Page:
Jason McRoy was the first true Superstar of British Mountain Biking, paving the way for his peers and those that would follow him. Tragically his life was cut short in 1995, when he was killed on his beloved Harley-Davidson on the Woodhead Pass in the Peak District, just before his riding career would arguably have reached its zenith.
Why was he the first true Superstar? Jason McRoy was a pioneer. He was one of the first Brits to take the risk, financially and competitively, to race abroad. At the famous Eliminator at Mammoth mountain, he came second against some of the best names in the world. They were backed by well financed professional teams, and he was a privateer who just about raised enough money from his winnings to go to the next race. Not surprisingly, it wasn’t long before he was signed up by Specialized, the first British pro rider to have a US team backed sponsorship.
McRoy had that rare ability to ride any bike well on top of that his will to win was legendary. At the World Championships in Bromont, Canada, his front tyre flatted stopping him in his tracks. Rather than give up, he ripped the tyre off and finished the race on the rim. Whilst out injured with a dislocated thumb he decided to have a go at keeping up his fitness at the Manchester Velodrome. So impressed was the England Coach Doug Daley, that he considered Jason as a possible track rider for the Atlanta Olympics.
His time as a racer was cut tragically short. But in that short span he won the British Points series twice, and was ranked 10th in the world, even when plagued with countless mechanical problems and injuries.
Finally, the thing that really marks him out as special, is that no one I have spoken to has a bad word to say about Jason. Everyone admired this super dedicated, super fast racer. Not only that, the racers recount stories where Jason encouraged them to succeed, even though they would be racing against him.
A true testament to the love felt for JMC, is the amount of mountain bikers that make yearly pilgrimages to his memorial site on the Woodhead Pass, who go there to remember the man that rode like the wind, often against all the odds. Wherever you are JMC, this is for you.
In the first of 2 interviews, I catch up with Jason’s father, Jim McRoy. We talked about his son’s life in racing, his personality and his legacy.
Bikeradar: Just how good a racer was Jason?
Jim McRoy: He had scarily powerful legs and needed a bike that could contain and direct that kind of power. I know which bike suited him best and it would only have been a matter of time before that bike was made available to him. Tactically, he was a great rider and loved to compete against others and not just against the clock.
How did he get started in racing?
As a youngster he watched indoor BMX racing at Crowtree Leisure Centre in Sunderland and decided he wanted to have a go. In his first race, on an admittedly cheap and nasty bike, he picked up a trophy riding against older kids. He was smitten from then on.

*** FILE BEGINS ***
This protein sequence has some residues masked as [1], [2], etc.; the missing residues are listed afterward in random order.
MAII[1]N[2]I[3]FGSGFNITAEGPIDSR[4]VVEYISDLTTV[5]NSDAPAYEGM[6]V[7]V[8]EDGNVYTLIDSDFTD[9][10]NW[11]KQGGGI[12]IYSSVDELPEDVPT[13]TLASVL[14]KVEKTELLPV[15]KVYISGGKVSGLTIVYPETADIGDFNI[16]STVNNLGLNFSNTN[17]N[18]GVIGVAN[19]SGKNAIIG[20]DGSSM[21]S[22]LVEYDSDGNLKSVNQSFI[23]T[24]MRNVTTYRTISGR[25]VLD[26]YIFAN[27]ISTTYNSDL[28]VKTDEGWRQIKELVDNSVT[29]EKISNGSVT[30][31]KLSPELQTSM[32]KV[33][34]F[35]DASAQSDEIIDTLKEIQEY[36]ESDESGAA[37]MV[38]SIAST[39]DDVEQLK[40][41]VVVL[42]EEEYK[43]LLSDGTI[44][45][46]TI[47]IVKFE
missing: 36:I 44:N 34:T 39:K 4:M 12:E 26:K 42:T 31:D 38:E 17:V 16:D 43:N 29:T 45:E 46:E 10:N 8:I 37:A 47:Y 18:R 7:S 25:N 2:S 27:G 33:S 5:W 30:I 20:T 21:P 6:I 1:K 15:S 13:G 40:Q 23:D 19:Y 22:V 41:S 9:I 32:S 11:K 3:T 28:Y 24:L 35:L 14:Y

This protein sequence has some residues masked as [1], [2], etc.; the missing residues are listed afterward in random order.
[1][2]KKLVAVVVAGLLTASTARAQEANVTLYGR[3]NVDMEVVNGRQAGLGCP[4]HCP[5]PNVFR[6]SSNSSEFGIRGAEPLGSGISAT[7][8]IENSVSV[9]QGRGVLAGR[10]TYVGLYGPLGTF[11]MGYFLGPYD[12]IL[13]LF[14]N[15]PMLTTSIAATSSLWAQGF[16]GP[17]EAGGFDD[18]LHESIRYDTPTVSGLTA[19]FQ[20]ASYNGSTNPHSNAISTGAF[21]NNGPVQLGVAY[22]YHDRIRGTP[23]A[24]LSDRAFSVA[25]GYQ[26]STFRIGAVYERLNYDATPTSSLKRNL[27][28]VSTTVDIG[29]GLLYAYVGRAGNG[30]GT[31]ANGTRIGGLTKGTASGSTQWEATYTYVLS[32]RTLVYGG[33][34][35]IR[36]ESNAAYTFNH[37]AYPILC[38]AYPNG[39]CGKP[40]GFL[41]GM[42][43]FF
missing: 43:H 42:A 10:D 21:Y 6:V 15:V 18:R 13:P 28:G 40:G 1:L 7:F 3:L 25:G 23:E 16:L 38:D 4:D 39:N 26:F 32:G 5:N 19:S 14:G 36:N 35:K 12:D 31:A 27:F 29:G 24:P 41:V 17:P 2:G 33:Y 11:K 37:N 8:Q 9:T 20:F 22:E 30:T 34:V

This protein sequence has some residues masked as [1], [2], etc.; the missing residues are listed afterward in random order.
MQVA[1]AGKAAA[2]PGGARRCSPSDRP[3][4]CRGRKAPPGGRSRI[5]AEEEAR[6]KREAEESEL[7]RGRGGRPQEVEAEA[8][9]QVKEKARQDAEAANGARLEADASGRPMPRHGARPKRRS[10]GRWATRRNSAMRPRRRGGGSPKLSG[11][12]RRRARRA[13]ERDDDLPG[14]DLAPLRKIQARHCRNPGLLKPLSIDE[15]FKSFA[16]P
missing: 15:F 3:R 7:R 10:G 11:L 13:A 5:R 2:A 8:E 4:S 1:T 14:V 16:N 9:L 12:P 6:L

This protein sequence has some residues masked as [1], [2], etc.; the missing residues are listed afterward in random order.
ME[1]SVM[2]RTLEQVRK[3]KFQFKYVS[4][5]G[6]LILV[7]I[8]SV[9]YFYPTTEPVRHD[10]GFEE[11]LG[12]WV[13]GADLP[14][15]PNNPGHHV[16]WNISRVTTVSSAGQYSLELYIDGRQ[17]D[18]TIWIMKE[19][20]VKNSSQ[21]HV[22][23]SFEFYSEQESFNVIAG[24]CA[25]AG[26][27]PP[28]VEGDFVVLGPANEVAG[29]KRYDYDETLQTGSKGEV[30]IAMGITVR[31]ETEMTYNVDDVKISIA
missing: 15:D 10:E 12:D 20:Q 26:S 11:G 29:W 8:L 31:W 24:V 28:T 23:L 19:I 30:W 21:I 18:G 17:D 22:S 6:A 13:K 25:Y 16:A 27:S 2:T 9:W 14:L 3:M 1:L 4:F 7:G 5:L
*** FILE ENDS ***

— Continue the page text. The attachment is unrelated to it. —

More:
Can you tell us about his legendary determination to succeed?
Jason had a pretty tough life, health wise. Born quite weak with a hole in his heart, he totally ignored everybody’s advice on how to look after himself. At age seven he was pushing weights, and by the age of nine he was putting in the miles on my racing bike. He was a determined BMXer, I remember once at Leeds he had a crash that sliced off the top of his thumb – we took him to the local hospital where they stitched it back on again, then he insisted on going back to the track to race in the finals – and won.
A serious accident at age 11 when his knee ligaments were trashed in a BMX crash looked set to end his sporting career – doctors told him that his ligaments were so loose that he would have constant difficulty walking. He set about tightening the ligaments by pushing huge weights with his legs so that the leg muscles grew and pulled the ligaments back. He started running middle distance quite successfully, but missed the thrills and spills of two-wheeled racing. His chance to get back came at Rothbury when on his bog-standard Mountain Bike, he entered the NEMBA race and picked up third place. Since he was a newbie, nobody believed his time and it took some convincing for the officials to acknowledge that he had actually made the time clocked. He has raced with broken fingers, a broken wrist and all kinds of injuries that would make lesser people stay at home.
His epic battle against Yeti rider, Myles Rockwell at the Kamikaze Eliminator is oft referred to? What were Jason’s thoughts on the race?
It had been a bleak week; we got an invitation to the race after badgering Bill Cockroft, the organiser for a spot. This was on the back of the Vail downhill where Jason won his precious Tag watch for being the fastest man on the mountain. We were absolutely skint and spent the first night at Mammoth in the rented car! Jason tried out in the Kamikaze and didn’t do too well and wanted to practice more, but instead we took a trip to a nearby ghost town, Bodie. He wasn’t best pleased! Then the night before the Eliminator, we discovered that Jason’s bike had a cracked rear triangle. I went to the GT stand and got a used rear triangle from them and we spent most of the night fitting it to the bike – we had to borrow tools as well from the racers downstairs.